3. Talking about caffeine, I was at the Teasmiths (Spitalfields) a couple of weeks' back and I was told that white tea has more caffeine than black tea. To think that all along I thought it was otherwise.

  4. Pei made those macarons?? WOW!

    Fascinating read, Luiz - I am such a tea dunce. I mean, I love the stuff but am so unaware of the intricacies - so thank you :)

  5. Such an interesting morning - I learned so much about tea.

  6. @ The Grubworm - wow you sound like a real tea expert, you would enjoy an afternoon at Teanamu and his open house days are fantastic to introduce you to the range of his teas.

    @ Kavey - hey hun, thank YOU for introducing me to Pei, I felt so good after spending those lovely few hours with him learning about teas, and his wonderful macaroons.

    @ London Chow - I was actually quite surprised to learn that green tea had any caffeine, not one to drink before going to bed I guess.

    @ Meemalee - the macaroons were sensational, better than Laduree's! Can't wait to learn how to make them, will drop you a line when I confirm a date with him.

    @ Greedy Diva - it was lovely to spend that morning with you and the Wine Sleuth at Teanamu, we learnt a great deal, and your write-up is excellent.

  7. I am really touched by your kind words and glad that I have created a special morning for you.
    And thank you to everyone for the compliments, do pop by to drink tea one day! :-)

  8. Wow, I'm pretty tempted by the cookery class too.

    I tried to tea-smoke some trout recently and it was terrible. I'm sure I did something very fundamentally wrong like smoke it for way too long, but it tasted of burnt rubber - I think I need a lesson!

    Emma @ Old Hat Club

  9. Until I went to Sri Lanka I had no idea how seriously some people take their tea - it is really quite similar to wine appreciation once you get into it and you can literally have tea sommeliers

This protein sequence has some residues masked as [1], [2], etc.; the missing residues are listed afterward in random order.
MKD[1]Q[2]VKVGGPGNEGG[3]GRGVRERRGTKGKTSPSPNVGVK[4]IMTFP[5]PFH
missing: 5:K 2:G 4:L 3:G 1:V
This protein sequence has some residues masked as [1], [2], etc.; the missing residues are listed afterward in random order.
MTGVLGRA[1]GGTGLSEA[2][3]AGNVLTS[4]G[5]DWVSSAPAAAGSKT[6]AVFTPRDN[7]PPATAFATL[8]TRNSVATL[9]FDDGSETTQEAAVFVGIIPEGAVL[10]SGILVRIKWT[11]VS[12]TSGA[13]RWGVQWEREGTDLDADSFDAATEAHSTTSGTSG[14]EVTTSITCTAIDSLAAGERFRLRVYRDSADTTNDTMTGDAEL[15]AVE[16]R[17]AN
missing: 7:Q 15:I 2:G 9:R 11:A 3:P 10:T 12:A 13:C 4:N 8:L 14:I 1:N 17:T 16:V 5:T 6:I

10. this sounds totally brilliant! I want to come here

  11. Tea cookery class sounds awesome - let me know if you're going, I want to come!

    And those macaroons and madeleines look gorgeous =)

  12. @ Pei - I am the one who should be thanking you! I had one of the most memorable mornings I can remember, and learnt so much too. Many thanks.

    @ Emma - I know, I tried to smoke a duck egg with earl grey tea once, it was a nightmare! The macaroons alone is enough excuse for me to take up his cookery classes. Maybe we should go together!

    @ Gourmet Chick - interesting Cara, but that makes sense from a country that produces so much tea! I really recommend Pei, his palate and sense of taste is incredibly refined and you can learn so much from him in one morning.

    @ Love Leluu - hi Uyen, maybe we should all go back soon.

    @ Jen - I will Jen, thanks for your comment!

    @ Photo Poland - very interesting, and I learnt a great deal too. Thanks for stopping by.

  13. Have you been to Postcard Teas, I think it's a great shop?